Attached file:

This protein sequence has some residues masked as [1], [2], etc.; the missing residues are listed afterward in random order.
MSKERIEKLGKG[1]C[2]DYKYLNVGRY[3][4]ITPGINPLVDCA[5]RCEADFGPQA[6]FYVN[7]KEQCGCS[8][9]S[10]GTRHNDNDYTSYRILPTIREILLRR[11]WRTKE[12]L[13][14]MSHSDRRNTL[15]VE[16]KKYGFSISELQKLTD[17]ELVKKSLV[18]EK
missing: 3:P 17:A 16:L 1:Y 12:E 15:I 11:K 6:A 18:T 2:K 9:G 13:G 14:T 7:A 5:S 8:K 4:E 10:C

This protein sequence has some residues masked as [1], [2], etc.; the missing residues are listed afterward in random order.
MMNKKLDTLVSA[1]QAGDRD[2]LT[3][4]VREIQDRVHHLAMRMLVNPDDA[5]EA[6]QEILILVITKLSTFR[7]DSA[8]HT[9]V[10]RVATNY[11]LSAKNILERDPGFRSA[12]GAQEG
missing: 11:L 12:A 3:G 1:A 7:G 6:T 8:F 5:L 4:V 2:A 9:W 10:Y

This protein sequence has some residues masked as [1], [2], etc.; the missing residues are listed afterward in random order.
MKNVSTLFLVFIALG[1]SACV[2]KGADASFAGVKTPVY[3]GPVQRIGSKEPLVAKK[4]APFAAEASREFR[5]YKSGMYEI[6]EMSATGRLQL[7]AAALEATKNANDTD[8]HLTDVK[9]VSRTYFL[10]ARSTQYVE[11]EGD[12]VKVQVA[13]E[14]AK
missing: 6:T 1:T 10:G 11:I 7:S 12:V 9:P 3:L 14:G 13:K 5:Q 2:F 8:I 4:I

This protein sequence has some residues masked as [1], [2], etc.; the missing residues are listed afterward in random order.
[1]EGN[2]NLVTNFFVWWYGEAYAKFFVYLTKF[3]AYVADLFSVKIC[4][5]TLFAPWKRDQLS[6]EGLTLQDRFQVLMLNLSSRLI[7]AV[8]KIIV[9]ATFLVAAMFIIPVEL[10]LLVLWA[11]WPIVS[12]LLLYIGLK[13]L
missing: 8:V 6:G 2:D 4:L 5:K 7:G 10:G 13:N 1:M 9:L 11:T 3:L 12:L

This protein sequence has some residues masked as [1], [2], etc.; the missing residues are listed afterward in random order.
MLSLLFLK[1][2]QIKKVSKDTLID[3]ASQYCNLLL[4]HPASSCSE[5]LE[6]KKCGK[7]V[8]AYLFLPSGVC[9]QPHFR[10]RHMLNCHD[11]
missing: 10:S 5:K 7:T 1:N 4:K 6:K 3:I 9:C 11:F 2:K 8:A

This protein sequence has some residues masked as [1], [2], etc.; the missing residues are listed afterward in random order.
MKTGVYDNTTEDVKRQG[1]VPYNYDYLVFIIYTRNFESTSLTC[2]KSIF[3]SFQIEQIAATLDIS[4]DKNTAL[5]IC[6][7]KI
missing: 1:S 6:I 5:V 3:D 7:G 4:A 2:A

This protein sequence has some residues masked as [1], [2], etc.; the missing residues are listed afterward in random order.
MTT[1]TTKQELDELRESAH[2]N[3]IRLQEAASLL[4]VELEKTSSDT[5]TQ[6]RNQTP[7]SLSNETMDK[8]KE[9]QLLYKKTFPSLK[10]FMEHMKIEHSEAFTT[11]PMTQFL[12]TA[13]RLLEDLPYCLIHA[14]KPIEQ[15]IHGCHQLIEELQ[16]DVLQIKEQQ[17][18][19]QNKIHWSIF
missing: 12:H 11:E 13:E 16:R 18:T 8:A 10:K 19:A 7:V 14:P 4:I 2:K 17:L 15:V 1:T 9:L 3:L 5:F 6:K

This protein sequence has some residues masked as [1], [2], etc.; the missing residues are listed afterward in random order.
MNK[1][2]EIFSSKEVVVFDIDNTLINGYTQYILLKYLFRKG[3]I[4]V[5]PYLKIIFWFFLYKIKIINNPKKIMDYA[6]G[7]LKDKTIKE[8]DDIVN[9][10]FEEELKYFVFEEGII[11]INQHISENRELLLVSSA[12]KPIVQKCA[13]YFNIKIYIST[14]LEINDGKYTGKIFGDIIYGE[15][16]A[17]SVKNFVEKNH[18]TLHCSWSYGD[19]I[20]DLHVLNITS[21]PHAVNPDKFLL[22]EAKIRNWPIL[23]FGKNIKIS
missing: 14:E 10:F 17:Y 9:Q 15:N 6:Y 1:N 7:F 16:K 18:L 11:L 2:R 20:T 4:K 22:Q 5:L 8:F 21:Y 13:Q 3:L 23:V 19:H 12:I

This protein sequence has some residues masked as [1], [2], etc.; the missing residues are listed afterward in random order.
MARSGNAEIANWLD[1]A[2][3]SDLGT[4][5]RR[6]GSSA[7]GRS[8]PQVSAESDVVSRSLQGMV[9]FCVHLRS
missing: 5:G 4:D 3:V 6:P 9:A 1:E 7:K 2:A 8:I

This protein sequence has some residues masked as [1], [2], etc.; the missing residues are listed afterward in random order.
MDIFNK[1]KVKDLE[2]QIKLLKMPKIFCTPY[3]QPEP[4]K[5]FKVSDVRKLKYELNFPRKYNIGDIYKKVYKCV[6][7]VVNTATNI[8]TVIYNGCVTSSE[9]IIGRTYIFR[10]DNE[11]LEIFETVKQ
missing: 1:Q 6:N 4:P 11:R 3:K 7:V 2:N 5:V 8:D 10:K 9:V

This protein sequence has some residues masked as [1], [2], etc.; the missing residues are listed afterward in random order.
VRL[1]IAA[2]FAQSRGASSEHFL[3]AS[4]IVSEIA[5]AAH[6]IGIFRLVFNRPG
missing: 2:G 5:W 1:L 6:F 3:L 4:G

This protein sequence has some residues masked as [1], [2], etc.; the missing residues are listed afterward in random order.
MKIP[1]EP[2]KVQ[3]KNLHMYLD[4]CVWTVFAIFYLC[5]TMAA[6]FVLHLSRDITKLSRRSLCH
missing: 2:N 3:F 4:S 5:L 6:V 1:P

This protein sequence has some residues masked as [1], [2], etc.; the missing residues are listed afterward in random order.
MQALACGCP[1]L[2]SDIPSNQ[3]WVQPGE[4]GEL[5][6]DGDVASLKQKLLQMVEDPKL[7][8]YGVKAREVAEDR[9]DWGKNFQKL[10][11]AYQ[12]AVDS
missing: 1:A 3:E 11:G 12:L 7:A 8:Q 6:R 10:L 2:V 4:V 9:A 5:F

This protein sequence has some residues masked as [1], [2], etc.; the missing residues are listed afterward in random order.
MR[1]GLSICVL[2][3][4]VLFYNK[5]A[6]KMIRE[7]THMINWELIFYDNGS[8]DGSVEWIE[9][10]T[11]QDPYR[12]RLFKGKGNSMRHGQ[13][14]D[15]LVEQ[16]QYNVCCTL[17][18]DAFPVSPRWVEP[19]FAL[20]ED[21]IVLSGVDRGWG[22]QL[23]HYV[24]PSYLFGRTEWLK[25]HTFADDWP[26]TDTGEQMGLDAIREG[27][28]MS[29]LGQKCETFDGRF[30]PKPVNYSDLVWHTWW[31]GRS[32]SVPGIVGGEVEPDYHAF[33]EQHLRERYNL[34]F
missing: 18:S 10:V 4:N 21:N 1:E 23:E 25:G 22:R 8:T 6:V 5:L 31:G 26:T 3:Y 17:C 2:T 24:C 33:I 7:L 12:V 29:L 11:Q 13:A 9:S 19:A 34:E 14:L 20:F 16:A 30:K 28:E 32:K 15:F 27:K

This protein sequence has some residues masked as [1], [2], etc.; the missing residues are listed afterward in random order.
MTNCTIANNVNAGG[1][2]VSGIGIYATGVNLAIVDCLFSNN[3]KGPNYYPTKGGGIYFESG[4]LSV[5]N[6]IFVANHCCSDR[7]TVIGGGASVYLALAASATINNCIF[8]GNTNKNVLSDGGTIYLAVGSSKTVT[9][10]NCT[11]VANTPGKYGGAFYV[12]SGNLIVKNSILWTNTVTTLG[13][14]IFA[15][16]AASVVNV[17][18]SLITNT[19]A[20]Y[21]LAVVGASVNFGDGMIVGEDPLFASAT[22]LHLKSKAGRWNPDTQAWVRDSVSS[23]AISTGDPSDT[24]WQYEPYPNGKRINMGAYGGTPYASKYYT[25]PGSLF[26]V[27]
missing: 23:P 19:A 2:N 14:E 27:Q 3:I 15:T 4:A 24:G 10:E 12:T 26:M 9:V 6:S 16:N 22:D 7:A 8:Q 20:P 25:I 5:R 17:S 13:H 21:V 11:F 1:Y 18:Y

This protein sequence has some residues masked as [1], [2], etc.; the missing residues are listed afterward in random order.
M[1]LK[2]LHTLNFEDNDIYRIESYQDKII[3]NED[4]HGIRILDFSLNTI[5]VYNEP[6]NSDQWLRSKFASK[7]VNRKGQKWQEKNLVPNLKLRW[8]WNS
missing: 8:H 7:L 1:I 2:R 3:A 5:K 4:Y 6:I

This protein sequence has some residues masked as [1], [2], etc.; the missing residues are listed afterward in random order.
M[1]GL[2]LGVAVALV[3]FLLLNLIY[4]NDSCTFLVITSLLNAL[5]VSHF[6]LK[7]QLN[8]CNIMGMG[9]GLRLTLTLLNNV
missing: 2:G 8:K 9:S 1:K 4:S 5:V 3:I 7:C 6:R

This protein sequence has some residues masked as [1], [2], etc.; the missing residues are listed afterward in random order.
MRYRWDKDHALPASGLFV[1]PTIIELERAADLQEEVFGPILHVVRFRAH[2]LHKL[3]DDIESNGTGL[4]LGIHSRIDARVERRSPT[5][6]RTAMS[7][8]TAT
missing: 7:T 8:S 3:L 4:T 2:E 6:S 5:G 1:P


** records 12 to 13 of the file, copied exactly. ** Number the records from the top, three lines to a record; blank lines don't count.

This protein sequence has some residues masked as [1], [2], etc.; the missing residues are listed afterward in random order.
MKIP[1]EP[2]KVQ[3]KNLHMYLD[4]CVWTVFAIFYLC[5]TMAA[6]FVLHLSRDITKLSRRSLCH
missing: 2:N 3:F 4:S 5:L 6:V 1:P

This protein sequence has some residues masked as [1], [2], etc.; the missing residues are listed afterward in random order.
MQALACGCP[1]L[2]SDIPSNQ[3]WVQPGE[4]GEL[5][6]DGDVASLKQKLLQMVEDPKL[7][8]YGVKAREVAEDR[9]DWGKNFQKL[10][11]AYQ[12]AVDS
missing: 1:A 3:E 11:G 12:L 7:A 8:Q 6:R 10:L 2:V 4:V 9:A 5:F